Human Heart Over the past years, we have come across a number of investigations which suggest that working for long hours raises the blood pressure and also damages sexual health in teens. A groundbreaking study undertaken by UCL scientists asserts that working overtime can pave way for a number of heart-related complications such as death due to heart disease, non-fatal heart attacks and angina.

In order to point out the seeming effects of working overtime, 10,308 office staff aged 35 – 55 were recruited from 20 London-based civil service departments. Data was gathered at regular intervals and in the third phase, between 1991 and 1994, a question on working hours was introduced. The currently included analysis inspected the results from 6,014 people from whom 4,262 were men and 1,752 women aged 39 – 61 years. Study subjects were followed from 2002 to 2004 and the average years of follow-up were 11.2.

“The association between long hours and coronary heart disease was independent of a range of risk factors that we measured at the start of the study, such as smoking, being overweight, or having high cholesterol. Our findings suggest a link between working long hours and increased CHD [coronary heart disease] risk, but more research is needed before we can be confident that overtime work would cause CHD. In addition, we need more research on other health outcomes, such as depression and type 2 diabetes,” quoted Dr Marianna Virtanen, an epidemiologist at UCL and the Finnish Institute of Occupational Health.

On completion of the study, authors registered 369 cases of fatal CHD, non-fatal heart attacks or angina. So people who worked three or more hours longer than a normal, seven-hour day allegedly had a 60 percent higher risk of heart-related problems than those who did not work overtime. The results appeared after adjusting for socio-demographic factors such as age, sex, marital status and occupational grade. Investigators observed that working three to four hours overtime leads to a 60 percent elevated threat for developing CHD.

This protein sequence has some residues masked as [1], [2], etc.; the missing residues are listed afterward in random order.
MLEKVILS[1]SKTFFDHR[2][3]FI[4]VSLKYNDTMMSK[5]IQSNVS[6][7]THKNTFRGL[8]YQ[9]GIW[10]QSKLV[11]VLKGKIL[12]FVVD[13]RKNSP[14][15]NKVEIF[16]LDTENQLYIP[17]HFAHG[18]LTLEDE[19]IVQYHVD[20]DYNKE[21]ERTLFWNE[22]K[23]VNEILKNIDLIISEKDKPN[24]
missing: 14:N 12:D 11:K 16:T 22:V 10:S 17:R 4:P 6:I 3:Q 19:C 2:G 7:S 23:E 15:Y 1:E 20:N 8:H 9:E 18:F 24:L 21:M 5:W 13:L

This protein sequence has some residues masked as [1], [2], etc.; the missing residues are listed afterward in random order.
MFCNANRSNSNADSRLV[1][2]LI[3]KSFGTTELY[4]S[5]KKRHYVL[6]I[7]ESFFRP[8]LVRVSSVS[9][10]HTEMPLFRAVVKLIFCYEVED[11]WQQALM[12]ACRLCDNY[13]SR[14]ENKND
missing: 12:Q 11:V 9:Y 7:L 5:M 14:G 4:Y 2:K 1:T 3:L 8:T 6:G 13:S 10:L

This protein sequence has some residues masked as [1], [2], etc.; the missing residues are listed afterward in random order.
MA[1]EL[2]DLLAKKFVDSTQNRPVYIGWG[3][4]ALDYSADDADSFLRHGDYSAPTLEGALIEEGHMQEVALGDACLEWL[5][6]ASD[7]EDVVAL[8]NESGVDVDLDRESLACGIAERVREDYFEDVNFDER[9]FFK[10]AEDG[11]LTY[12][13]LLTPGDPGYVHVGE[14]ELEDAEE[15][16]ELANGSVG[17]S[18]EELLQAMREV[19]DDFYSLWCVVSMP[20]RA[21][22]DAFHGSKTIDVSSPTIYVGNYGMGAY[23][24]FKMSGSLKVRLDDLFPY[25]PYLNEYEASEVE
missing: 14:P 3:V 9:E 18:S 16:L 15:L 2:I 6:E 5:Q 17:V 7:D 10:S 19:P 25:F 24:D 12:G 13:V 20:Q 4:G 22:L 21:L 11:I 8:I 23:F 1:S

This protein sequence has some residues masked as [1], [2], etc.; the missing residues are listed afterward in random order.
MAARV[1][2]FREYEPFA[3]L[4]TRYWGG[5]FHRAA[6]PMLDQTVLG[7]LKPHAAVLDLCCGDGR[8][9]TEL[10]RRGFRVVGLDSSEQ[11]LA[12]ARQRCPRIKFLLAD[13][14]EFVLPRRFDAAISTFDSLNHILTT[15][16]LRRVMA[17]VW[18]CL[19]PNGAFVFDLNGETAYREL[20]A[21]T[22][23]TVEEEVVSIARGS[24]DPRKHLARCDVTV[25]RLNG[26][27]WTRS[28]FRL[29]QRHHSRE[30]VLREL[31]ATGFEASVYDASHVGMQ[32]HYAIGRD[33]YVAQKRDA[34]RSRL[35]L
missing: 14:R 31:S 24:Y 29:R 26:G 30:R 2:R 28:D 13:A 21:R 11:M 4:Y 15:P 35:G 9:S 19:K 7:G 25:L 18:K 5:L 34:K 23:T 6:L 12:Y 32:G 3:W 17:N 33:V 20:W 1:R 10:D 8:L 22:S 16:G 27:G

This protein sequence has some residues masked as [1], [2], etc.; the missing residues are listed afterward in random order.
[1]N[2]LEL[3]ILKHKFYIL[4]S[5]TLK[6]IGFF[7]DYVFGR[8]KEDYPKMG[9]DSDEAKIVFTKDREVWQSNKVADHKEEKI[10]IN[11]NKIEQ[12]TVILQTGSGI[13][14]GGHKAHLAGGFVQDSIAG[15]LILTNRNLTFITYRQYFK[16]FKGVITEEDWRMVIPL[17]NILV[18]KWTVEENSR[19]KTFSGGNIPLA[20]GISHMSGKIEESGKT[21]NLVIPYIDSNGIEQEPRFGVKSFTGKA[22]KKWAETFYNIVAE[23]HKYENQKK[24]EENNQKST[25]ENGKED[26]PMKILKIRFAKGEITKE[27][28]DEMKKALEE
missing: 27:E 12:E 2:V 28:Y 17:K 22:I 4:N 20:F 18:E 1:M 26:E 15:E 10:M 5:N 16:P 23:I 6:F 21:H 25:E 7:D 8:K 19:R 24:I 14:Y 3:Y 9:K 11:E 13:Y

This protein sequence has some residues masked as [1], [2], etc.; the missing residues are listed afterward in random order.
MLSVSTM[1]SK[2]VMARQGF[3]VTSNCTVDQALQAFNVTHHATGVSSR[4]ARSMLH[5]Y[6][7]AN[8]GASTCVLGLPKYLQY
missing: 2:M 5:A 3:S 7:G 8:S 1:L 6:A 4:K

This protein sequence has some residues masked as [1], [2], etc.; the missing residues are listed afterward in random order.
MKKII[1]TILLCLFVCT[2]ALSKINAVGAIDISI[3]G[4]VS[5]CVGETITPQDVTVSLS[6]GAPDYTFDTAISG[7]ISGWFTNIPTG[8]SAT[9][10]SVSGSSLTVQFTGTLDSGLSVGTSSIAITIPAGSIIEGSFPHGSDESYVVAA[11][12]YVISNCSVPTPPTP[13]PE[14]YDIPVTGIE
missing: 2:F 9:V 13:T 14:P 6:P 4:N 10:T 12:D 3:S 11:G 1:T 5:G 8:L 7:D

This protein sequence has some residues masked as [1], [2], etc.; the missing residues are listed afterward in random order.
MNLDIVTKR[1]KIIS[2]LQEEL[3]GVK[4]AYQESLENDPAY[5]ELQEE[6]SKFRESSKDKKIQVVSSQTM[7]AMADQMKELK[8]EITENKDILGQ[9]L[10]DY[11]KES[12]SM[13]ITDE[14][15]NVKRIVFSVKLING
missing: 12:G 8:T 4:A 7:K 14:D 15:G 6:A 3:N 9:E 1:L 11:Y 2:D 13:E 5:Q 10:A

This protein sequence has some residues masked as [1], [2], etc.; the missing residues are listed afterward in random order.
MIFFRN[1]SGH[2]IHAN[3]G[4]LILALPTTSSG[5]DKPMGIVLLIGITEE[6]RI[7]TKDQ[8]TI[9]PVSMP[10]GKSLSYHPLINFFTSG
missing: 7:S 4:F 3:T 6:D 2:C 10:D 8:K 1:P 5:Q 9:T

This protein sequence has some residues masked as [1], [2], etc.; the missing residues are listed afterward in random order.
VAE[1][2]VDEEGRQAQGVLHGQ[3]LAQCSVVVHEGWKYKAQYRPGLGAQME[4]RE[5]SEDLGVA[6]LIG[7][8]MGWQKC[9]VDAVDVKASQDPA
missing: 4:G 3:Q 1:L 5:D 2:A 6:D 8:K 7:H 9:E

Dr Virtanen said, “We did not measure whether subsequent changes in these factors during the follow-up period altered the association. One plausible explanation for the increased risk could be that adverse lifestyle or risk factor changes are more common among those who work excessive hours compared with those working normal hours. Another possibility is that the chronic experience of stress (often associated with working long hours) adversely affects metabolic processes. It is important that these hypotheses should be examined in detail in the future.”

The reason behind this link between overtime and heart disease may be because working overtime causes type A behavior pattern, wherein people tend to be aggressive, competitive, tense, time-conscious and generally hostile. So working for long hours is believed to trigger psychological distress manifested by depression and anxiety, and possibly with not enough sleep, or not enough time to unwind before going to sleep. However, it was mentioned that the findings were independent of all of these factors and hence, need not necessarily provide the full explanation for why overtime was associated with the higher risk of heart disease.

The study is published online in the European Heart Journal.